Comparison of Bifrontal and Bitemporal Electroconvulsive Therapy in Patients with Major Depressive Disorder

By Amiri, Shahrokh; Ghorishizadeh, Mohamad Ali et al. | Iranian Journal of Psychiatry, Winter 2009 | Go to article overview
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Comparison of Bifrontal and Bitemporal Electroconvulsive Therapy in Patients with Major Depressive Disorder


Amiri, Shahrokh, Ghorishizadeh, Mohamad Ali, Hekmatara, Salahadin, Iranian Journal of Psychiatry


Objective: The current study was conducted to compare the efficacy and side effects of bifrontal electrode placement with standard bitemporal electrode placement in the treatment of patients with major depression.

Method: Eighty nine patients with major depression were treated with a course of bifrontal or bitemporal ECT. All patients received 8 sessions of ECT treatment; and the Hamilton Rating scale for Depression and the standardized Mini-Mental state were administered 24 hours prior to the first session and 24 hours after the last session. This study was a Double Blind Randomized Clinical Trial.

Results: 68 of the 89 patients completed the study in the two groups of bifrontal (31 patients) and bitemporal (37 patients). The mean decrease in the Hamilton Rating scale for Depression score after ECT was the same in the both groups and was about 20 (SD± 3/2),showing a significant difference between the 2 groups. Nevertheless, the mean decrease in Mini-Mental state Examination score was different in the 2 groups and was 0/67 for the bifrontal ECT group (SD± 0/65) and 2/35 for the bitemporal ECT group (SD±0/94),, indicating a statistically significant difference(P<0/001).

Conclusion: The result of this study demonstrates that cognitive side effects of bifrontal ECT were significantly lower than bitemperal ECT ; however, the two methods are the same with regards to efficacy .

Keywords: Electroconvulasive therapy, Major depressive disorder, Methods

Iran J Psychiatry 2009; 4:13-16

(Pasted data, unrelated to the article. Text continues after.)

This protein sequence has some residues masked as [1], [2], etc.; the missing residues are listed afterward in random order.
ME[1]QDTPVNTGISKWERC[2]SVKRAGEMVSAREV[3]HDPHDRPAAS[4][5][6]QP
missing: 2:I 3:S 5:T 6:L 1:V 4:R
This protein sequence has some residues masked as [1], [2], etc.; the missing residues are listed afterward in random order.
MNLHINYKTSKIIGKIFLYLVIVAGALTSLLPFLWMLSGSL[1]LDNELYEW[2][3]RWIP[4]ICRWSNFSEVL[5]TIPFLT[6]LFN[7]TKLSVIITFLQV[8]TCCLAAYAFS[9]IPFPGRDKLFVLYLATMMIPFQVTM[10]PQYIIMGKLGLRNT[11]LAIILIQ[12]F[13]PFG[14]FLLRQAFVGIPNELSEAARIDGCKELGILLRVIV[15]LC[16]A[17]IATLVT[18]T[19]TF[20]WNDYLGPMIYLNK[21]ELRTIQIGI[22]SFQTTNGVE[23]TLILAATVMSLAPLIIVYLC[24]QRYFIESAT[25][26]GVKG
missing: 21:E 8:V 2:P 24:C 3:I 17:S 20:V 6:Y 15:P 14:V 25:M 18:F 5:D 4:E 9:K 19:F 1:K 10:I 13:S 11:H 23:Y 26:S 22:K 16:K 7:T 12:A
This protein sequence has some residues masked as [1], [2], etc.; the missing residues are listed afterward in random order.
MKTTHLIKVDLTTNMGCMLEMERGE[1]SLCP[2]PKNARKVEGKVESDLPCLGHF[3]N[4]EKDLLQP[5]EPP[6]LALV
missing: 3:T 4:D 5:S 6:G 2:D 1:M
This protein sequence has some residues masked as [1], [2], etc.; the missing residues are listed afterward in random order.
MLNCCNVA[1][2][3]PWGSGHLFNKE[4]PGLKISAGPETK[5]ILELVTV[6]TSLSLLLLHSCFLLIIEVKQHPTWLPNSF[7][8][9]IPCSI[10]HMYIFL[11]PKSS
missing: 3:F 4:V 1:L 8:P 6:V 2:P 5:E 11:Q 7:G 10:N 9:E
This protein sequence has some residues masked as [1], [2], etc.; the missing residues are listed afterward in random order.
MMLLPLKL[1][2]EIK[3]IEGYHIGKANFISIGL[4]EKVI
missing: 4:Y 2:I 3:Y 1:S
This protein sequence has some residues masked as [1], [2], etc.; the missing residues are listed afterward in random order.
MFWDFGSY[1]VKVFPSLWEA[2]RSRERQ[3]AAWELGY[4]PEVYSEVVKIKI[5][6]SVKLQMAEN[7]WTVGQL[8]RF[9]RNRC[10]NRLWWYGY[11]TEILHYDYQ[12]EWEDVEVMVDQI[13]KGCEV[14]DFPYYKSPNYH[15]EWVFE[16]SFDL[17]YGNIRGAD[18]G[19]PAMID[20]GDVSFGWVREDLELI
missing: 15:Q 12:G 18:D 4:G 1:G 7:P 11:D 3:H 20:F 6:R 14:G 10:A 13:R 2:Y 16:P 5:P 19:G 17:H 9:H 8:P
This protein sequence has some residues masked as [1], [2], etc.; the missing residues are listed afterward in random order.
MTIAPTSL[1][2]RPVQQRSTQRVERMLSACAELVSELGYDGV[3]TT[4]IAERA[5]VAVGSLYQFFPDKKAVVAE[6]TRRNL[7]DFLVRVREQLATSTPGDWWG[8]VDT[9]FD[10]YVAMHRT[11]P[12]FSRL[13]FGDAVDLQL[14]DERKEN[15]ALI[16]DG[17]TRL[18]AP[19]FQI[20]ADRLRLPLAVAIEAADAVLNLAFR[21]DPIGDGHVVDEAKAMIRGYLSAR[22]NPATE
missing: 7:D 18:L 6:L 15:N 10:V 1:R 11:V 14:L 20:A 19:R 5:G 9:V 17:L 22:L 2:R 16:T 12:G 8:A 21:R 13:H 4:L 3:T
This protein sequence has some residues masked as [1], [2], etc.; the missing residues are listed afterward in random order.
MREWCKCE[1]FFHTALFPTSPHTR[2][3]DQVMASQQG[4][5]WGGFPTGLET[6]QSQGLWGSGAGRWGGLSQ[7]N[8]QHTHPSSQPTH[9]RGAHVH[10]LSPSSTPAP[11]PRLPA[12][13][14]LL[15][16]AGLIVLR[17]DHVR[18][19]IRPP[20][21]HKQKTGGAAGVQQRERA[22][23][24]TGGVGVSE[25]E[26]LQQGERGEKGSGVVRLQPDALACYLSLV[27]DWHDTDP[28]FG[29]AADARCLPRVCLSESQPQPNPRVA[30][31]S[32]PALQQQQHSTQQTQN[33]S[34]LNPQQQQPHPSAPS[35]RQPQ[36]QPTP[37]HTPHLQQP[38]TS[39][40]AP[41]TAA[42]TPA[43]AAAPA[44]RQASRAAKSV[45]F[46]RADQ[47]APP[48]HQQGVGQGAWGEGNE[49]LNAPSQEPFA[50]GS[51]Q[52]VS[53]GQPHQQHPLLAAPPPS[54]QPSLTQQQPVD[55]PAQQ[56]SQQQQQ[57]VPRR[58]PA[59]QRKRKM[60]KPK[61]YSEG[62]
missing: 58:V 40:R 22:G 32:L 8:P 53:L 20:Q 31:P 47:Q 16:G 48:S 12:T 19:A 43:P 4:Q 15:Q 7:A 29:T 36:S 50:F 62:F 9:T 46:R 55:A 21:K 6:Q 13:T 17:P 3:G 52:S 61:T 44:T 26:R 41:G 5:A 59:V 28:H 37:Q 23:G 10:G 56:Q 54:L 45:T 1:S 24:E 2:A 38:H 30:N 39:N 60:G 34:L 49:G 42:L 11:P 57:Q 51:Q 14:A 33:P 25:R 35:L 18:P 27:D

Electroconvulsive therapy has evolved in many respects over the past 70 years since its introduction and remains our most effective treatment for major depression. In 1938, chemical induction methods were superseded by electrical induction. In the 1950s, the introduction of general anesthesia reduced morbidity from the treatment.

The move from sine wave electroconvulsive therapy (ECT) to brief pulse stimulation during the 1980s greatly reduced the severity of cognitive side effects of the treatment and provided the first clear demonstration that the type of electrical current applied to the scalp was a major determinant of side effects (1-4).

Recent research has extended that finding by demonstrating that electrode placement interacts with electrical dosage in determining efficacy as well as side effects (2).

ECT is the most effective treatment for severe depression (American Psychiatric Association, 2001)

Despite many evolutions in ECT methodology, the main limitation of ECT is cognitive side effects, particularly memory dysfunction. Memory impairment in ECT may be related to focal involvement of the dominant temporal lobe (5).

Variations in treatment technique, such as electrode placement and stimulus dose, have been investigated to maximize therapeutic efficacy while minimizing cognitive side effects. Right unilateral ECT causes significantly fewer memory side effects than bitemporal ECT but is less clinically effective unless the stimulus is increased to relatively high doses. Bifrontal ECT has been studied less extensively, and conlusive clinical efficacy data have not been available, however, preliminary reports suggest that it has similar or better anti-depressant efficacy compared to bitemporal ECT (6).

Bitemporal ECT, bifrontal ECT, and right unilateral ECT all induce a "generalized" tonic -clonic seizure; however, these different methods of stimulation result in different focal clinical, EEG, and imaging manifestations.

Bitemporal ECT activates focal bilateral frontotemporal and parietal association cortex, sparing other regions; bifrontal ECT mainly activates prefrontal cortex; in right unilateral ECT the left frontotemporal region is relatively spared(7).

Thus, the pattern of neuronal involvement during ECT is not homogenous throughout the brain, and it differs depending on stimulus configuration. Bitemporal ECT, Bifrontal ECT, and right unilateral ECT all differ in their clinical effects and cognitive side effects.

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Comparison of Bifrontal and Bitemporal Electroconvulsive Therapy in Patients with Major Depressive Disorder
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